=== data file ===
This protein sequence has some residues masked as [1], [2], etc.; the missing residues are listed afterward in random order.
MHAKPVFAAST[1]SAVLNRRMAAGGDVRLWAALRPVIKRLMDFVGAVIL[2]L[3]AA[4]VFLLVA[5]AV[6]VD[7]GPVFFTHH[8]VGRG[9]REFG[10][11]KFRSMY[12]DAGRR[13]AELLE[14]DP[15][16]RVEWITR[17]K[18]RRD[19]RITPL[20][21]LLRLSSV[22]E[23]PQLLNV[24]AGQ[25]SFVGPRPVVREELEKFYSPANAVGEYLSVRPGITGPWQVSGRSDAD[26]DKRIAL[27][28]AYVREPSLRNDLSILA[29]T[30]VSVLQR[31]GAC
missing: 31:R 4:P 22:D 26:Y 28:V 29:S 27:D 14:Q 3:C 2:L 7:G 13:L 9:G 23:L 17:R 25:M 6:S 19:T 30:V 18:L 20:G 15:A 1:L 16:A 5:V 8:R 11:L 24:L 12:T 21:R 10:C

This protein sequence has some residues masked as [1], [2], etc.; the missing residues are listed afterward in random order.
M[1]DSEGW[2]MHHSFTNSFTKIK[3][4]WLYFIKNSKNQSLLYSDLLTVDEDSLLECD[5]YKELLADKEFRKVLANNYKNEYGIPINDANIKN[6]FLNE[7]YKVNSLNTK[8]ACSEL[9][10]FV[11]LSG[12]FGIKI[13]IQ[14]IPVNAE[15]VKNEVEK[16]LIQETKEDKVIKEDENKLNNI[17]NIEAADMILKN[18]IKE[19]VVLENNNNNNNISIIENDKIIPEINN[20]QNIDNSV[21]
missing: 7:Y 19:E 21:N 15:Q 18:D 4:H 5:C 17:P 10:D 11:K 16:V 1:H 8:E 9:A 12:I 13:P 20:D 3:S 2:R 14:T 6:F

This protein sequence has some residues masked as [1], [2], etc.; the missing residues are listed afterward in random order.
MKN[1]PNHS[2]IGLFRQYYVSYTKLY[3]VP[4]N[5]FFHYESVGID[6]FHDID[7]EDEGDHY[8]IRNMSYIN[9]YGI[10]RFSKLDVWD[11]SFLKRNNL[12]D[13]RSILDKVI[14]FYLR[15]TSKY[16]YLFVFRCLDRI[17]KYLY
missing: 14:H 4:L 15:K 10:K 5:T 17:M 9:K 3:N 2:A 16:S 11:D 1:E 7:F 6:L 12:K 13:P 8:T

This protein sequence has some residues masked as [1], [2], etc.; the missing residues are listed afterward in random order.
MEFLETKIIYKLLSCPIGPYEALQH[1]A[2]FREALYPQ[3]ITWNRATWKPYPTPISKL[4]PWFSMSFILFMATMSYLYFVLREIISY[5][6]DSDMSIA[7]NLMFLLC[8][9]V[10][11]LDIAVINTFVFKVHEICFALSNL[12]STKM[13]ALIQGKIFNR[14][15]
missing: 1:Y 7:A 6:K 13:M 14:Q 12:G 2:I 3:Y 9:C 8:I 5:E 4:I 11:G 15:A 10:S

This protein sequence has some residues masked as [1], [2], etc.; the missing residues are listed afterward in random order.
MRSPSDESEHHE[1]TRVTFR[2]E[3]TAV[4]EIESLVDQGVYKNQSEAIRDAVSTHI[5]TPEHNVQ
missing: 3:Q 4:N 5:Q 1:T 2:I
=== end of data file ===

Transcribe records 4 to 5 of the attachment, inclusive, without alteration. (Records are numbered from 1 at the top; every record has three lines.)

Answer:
This protein sequence has some residues masked as [1], [2], etc.; the missing residues are listed afterward in random order.
MEFLETKIIYKLLSCPIGPYEALQH[1]A[2]FREALYPQ[3]ITWNRATWKPYPTPISKL[4]PWFSMSFILFMATMSYLYFVLREIISY[5][6]DSDMSIA[7]NLMFLLC[8][9]V[10][11]LDIAVINTFVFKVHEICFALSNL[12]STKM[13]ALIQGKIFNR[14][15]
missing: 1:Y 7:A 6:K 13:M 14:Q 12:G 2:I 3:Y 9:C 8:I 5:E 4:I 11:G 15:A 10:S

This protein sequence has some residues masked as [1], [2], etc.; the missing residues are listed afterward in random order.
MRSPSDESEHHE[1]TRVTFR[2]E[3]TAV[4]EIESLVDQGVYKNQSEAIRDAVSTHI[5]TPEHNVQ
missing: 3:Q 4:N 5:Q 1:T 2:I